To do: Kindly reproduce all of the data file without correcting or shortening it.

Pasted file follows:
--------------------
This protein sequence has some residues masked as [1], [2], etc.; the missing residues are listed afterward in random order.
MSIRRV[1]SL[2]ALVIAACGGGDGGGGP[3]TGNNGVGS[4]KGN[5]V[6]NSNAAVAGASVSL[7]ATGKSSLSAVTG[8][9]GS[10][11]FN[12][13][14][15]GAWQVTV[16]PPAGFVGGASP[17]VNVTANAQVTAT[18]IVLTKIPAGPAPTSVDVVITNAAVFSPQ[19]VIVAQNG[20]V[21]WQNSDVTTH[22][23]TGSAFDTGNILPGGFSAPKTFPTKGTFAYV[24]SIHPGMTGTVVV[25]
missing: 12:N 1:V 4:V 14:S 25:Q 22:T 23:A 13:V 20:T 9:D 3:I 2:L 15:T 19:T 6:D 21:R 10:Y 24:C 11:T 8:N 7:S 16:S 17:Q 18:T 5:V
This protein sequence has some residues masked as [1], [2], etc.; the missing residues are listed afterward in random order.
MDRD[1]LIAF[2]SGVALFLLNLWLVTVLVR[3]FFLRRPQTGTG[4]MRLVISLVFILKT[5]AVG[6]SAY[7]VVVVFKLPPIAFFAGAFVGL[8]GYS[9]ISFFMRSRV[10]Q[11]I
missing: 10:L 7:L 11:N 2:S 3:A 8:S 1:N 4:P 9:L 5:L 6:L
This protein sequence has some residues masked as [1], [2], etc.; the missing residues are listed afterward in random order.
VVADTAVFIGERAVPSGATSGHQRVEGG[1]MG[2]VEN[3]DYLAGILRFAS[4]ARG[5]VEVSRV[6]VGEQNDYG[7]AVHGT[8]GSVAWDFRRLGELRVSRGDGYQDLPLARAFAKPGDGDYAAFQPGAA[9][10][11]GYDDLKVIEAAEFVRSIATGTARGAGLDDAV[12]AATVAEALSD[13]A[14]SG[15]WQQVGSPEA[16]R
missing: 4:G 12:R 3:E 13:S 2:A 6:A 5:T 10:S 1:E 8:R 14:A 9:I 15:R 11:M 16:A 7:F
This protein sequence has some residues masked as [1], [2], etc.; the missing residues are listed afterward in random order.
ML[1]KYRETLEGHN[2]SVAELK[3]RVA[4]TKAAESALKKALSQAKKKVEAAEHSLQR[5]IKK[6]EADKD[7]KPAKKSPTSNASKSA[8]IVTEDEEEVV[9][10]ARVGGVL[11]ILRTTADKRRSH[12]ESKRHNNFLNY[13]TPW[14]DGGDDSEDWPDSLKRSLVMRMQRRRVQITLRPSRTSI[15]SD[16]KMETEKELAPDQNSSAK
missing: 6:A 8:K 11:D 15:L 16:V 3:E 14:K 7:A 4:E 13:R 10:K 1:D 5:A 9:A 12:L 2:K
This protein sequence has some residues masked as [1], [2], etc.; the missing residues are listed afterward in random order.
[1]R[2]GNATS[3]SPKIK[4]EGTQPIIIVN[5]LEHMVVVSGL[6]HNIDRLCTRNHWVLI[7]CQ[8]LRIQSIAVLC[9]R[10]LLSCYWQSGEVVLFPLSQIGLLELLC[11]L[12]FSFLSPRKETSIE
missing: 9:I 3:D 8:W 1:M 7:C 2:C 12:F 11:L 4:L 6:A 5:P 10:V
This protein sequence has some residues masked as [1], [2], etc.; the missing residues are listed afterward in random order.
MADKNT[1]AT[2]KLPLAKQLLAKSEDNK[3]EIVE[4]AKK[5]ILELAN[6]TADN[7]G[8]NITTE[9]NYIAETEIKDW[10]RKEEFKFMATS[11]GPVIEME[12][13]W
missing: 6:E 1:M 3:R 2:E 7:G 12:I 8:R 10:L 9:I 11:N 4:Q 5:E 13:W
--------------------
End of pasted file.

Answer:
This protein sequence has some residues masked as [1], [2], etc.; the missing residues are listed afterward in random order.
MSIRRV[1]SL[2]ALVIAACGGGDGGGGP[3]TGNNGVGS[4]KGN[5]V[6]NSNAAVAGASVSL[7]ATGKSSLSAVTG[8][9]GS[10][11]FN[12][13][14][15]GAWQVTV[16]PPAGFVGGASP[17]VNVTANAQVTAT[18]IVLTKIPAGPAPTSVDVVITNAAVFSPQ[19]VIVAQNG[20]V[21]WQNSDVTTH[22][23]TGSAFDTGNILPGGFSAPKTFPTKGTFAYV[24]SIHPGMTGTVVV[25]
missing: 12:N 1:V 4:V 14:S 25:Q 22:T 23:A 13:V 20:T 9:D 3:I 2:L 15:T 19:T 6:D 21:R 10:Y 24:C 11:T 8:N 7:S 16:S 17:Q 18:T 5:V
This protein sequence has some residues masked as [1], [2], etc.; the missing residues are listed afterward in random order.
MDRD[1]LIAF[2]SGVALFLLNLWLVTVLVR[3]FFLRRPQTGTG[4]MRLVISLVFILKT[5]AVG[6]SAY[7]VVVVFKLPPIAFFAGAFVGL[8]GYS[9]ISFFMRSRV[10]Q[11]I
missing: 10:L 7:L 11:N 2:S 3:A 8:S 1:N 4:P 9:L 5:L 6:L
This protein sequence has some residues masked as [1], [2], etc.; the missing residues are listed afterward in random order.
VVADTAVFIGERAVPSGATSGHQRVEGG[1]MG[2]VEN[3]DYLAGILRFAS[4]ARG[5]VEVSRV[6]VGEQNDYG[7]AVHGT[8]GSVAWDFRRLGELRVSRGDGYQDLPLARAFAKPGDGDYAAFQPGAA[9][10][11]GYDDLKVIEAAEFVRSIATGTARGAGLDDAV[12]AATVAEALSD[13]A[14]SG[15]WQQVGSPEA[16]R
missing: 4:G 12:R 3:E 13:S 2:A 6:A 5:T 10:S 1:E 8:R 14:A 9:I 15:R 11:M 16:A 7:F
This protein sequence has some residues masked as [1], [2], etc.; the missing residues are listed afterward in random order.
ML[1]KYRETLEGHN[2]SVAELK[3]RVA[4]TKAAESALKKALSQAKKKVEAAEHSLQR[5]IKK[6]EADKD[7]KPAKKSPTSNASKSA[8]IVTEDEEEVV[9][10]ARVGGVL[11]ILRTTADKRRSH[12]ESKRHNNFLNY[13]TPW[14]DGGDDSEDWPDSLKRSLVMRMQRRRVQITLRPSRTSI[15]SD[16]KMETEKELAPDQNSSAK
missing: 6:A 8:K 11:D 15:L 16:V 3:E 14:K 7:A 4:E 13:R 10:K 1:D 5:A 9:A 12:L 2:K
This protein sequence has some residues masked as [1], [2], etc.; the missing residues are listed afterward in random order.
[1]R[2]GNATS[3]SPKIK[4]EGTQPIIIVN[5]LEHMVVVSGL[6]HNIDRLCTRNHWVLI[7]CQ[8]LRIQSIAVLC[9]R[10]LLSCYWQSGEVVLFPLSQIGLLELLC[11]L[12]FSFLSPRKETSIE
missing: 9:I 3:D 8:W 1:M 7:C 2:C 12:F 11:L 4:L 6:A 5:P 10:V
This protein sequence has some residues masked as [1], [2], etc.; the missing residues are listed afterward in random order.
MADKNT[1]AT[2]KLPLAKQLLAKSEDNK[3]EIVE[4]AKK[5]ILELAN[6]TADN[7]G[8]NITTE[9]NYIAETEIKDW[10]RKEEFKFMATS[11]GPVIEME[12][13]W
missing: 6:E 1:M 3:R 2:E 7:G 12:I 8:R 10:L 9:I 11:N 4:Q 5:E 13:W